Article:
Tom Arnold has a wealth of experience in humanitarian and development approaches to combatting hunger. In his roles in food and agriculture, including with Scaling Up Nutrition and Task Force Rural Africa, he advocates for policy consistency and supportive relationships between civil society, business and government.
With Concern Worldwide you oversaw humanitarian work in hunger and severe malnutrition. Have you witnessed a change in the nature of malnutrition?
In the past decade, there has been a significant shift in the nature of — and narrative around — ‘malnutrition’. In the early years of the twenty-first century, there was a particular focus on tackling severe undernourishment, which accounted for a high level of child mortality. In the early 2000s, Concern Worldwide, in collaboration with Valid International and with support from Irish Aid, pioneered a new approach to dealing with severe acute malnutrition using a community-based approach and ready-to-use therapeutic food. This Community Management of Acute Malnutrition (CMAM) was adopted by the UN in 2007 as the standard for treating acute malnutrition in young children — and that represented a great advance in a relatively short period of time.
In 2008, The Lancet series on Maternal and Child Mortality presented evidence on the cost of undernutrition in terms of child mortality and stunting, as well as proposing a set of costed measures that, if implemented, could reduce the levels of mortality and stunting. The adoption of CMAM and the publication of the Lancet report coincided with the 2007–2008 food price crisis, which had increased the number of hungry people globally. This led to increased political and policy attention, as well as additional resources, to food and nutrition security. It also led to the establishment in 2010 of the Scaling Up Nutrition (SUN) Movement aimed at supporting countries in developing their own national nutrition policies. Today, over 60 counties and three Indian states are members of SUN — another significant advance over the course of a decade.
For several decades, there has been a steady decline in the number of undernourished or ‘hungry’ people, both in absolute terms and, even more strikingly, as a percentage of the world’s population. But we now talk about ‘malnutrition in all its forms’ and malnutrition as a spectrum involving undernutrition, micronutrient deficiency, and overweight and obesity. There are 821 million undernourished/hungry people in today’s world, over 2 billion people have micronutrient deficiencies and 2 billion people are overweight or obese. Overweight and obesity are caused by a combination of food systems and lifestyle. Malnutrition is just one of the reasons for the much greater focus in policy discussions about the role of food systems, and it is likely that the link between food, health and climate will increase in political importance over the next decade.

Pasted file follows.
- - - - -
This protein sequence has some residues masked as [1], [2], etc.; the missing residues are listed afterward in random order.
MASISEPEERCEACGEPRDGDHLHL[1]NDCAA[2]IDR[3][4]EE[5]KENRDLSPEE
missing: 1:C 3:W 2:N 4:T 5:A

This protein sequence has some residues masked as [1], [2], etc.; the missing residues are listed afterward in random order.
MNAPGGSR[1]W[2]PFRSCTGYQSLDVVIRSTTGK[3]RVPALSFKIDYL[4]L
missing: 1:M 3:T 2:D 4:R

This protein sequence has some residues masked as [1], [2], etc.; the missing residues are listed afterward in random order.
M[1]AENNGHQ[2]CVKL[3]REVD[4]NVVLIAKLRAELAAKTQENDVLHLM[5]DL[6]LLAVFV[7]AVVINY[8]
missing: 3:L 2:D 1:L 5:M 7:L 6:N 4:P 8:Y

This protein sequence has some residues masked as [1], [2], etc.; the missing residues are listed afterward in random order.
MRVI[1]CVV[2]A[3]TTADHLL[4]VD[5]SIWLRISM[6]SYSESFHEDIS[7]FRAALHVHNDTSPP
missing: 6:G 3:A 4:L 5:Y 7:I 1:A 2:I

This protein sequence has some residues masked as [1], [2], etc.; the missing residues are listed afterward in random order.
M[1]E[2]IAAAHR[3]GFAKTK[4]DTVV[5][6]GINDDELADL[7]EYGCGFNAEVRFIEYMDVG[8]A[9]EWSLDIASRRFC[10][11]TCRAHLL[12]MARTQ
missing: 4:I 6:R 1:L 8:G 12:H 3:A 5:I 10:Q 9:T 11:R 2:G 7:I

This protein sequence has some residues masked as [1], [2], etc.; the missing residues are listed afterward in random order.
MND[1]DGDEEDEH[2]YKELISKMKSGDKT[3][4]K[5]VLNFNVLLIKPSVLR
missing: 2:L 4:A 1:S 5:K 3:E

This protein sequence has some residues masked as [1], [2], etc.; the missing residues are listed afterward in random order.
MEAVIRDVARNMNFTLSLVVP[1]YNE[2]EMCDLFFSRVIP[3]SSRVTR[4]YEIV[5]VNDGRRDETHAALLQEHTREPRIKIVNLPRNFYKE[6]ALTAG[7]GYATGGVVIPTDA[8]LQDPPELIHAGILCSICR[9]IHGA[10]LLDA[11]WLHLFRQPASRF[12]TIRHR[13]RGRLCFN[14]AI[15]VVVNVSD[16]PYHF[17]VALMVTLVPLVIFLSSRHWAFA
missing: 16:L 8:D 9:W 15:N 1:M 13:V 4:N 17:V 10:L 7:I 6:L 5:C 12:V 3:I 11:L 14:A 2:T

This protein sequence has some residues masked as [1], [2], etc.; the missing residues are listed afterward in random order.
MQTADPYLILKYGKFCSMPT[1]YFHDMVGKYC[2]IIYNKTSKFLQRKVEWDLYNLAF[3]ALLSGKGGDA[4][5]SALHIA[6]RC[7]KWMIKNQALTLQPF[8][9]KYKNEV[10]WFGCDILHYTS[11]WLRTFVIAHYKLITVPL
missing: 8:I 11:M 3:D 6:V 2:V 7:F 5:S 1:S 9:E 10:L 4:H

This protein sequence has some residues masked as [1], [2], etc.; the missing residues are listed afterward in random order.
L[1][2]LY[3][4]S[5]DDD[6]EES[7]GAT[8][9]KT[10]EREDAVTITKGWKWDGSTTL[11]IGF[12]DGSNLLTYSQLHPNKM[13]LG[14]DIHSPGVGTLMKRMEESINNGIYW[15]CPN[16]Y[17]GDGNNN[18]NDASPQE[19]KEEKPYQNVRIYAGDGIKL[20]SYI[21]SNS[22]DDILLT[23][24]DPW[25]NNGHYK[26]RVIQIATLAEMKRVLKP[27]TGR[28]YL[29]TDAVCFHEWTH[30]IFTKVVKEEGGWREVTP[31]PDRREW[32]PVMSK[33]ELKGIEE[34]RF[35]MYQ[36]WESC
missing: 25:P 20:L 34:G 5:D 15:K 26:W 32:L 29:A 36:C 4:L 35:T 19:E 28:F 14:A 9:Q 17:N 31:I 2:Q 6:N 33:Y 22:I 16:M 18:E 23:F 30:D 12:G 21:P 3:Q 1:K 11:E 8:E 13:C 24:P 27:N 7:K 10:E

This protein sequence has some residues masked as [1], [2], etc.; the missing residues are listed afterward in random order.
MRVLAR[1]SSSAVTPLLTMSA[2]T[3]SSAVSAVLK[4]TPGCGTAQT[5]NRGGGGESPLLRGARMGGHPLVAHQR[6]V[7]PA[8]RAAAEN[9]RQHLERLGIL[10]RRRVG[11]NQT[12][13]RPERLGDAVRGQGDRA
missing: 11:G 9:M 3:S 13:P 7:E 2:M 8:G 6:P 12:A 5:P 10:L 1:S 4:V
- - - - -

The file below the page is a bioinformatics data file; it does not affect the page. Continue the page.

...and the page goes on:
The political importance and global interdependencies of food systems are evident with the establishment of Task Force Rural Africa, which you chaired. What were the political motivations for establishing the task force?
There has been an increasing level of interaction between Africa and Europe since 2000, with a series of high-level political EU–African summits tackling issues like migration. Commission President Juncker’s 2018 State of the Union message announced the Africa–Europe Alliance for Sustainable Investment and Jobs, aimed at creating up to 10 million jobs in Africa over the next five years. Sustainable development of Africa’s agri-food sector and rural economy is central to the EU–African political agenda, and meetings between African and EU agriculture ministers led to the establishment by the EU Commission of the Task Force Rural Africa in the first half of 2018. Eleven appointees to the task force — seven Europeans and four Africans — had broad expertise in agriculture, food systems, policy, economics and sustainability. Our report, with recommendations, was launched in March 2019.
What course of action has the task force recommended for the sustainable development of Africa’s agri-food sector?
We have made recommendations on what should be done (strategies and policies) and how it should be done (process and partnership). In terms of what should be done, four strategic areas of action were recommended for the medium- to long-term: a territorial approach for job creation and income growth, sustainable land and natural resource management and climate action, sustainable transformation of African agriculture, and development of the African food industry and food markets. These were allied to six short- to medium-term initiatives aimed at securing ‘early wins’ in terms of development outcomes. The report’s central recommendation on how it should be done, was that Africa and the EU should implement an innovative partnership for the inclusive and sustainable transformation of Africa’s agri-food sector and rural economy. Such a partnership should be based on African political and policy leadership, supported by European experience, expertise and finance. The partnership should operate at three levels: people to people, business to business and government to government.
In June 2019, the Third African Union–EU Agriculture Ministerial Conference in Rome adopted a political declaration committing both unions to further strengthening their partnership in food and farming, and to an action agenda of nine policy initiatives ranging from food safety to digital agriculture. The action agenda was based on the task force recommendations.
What are the challenges and opportunities for transforming the African food sector?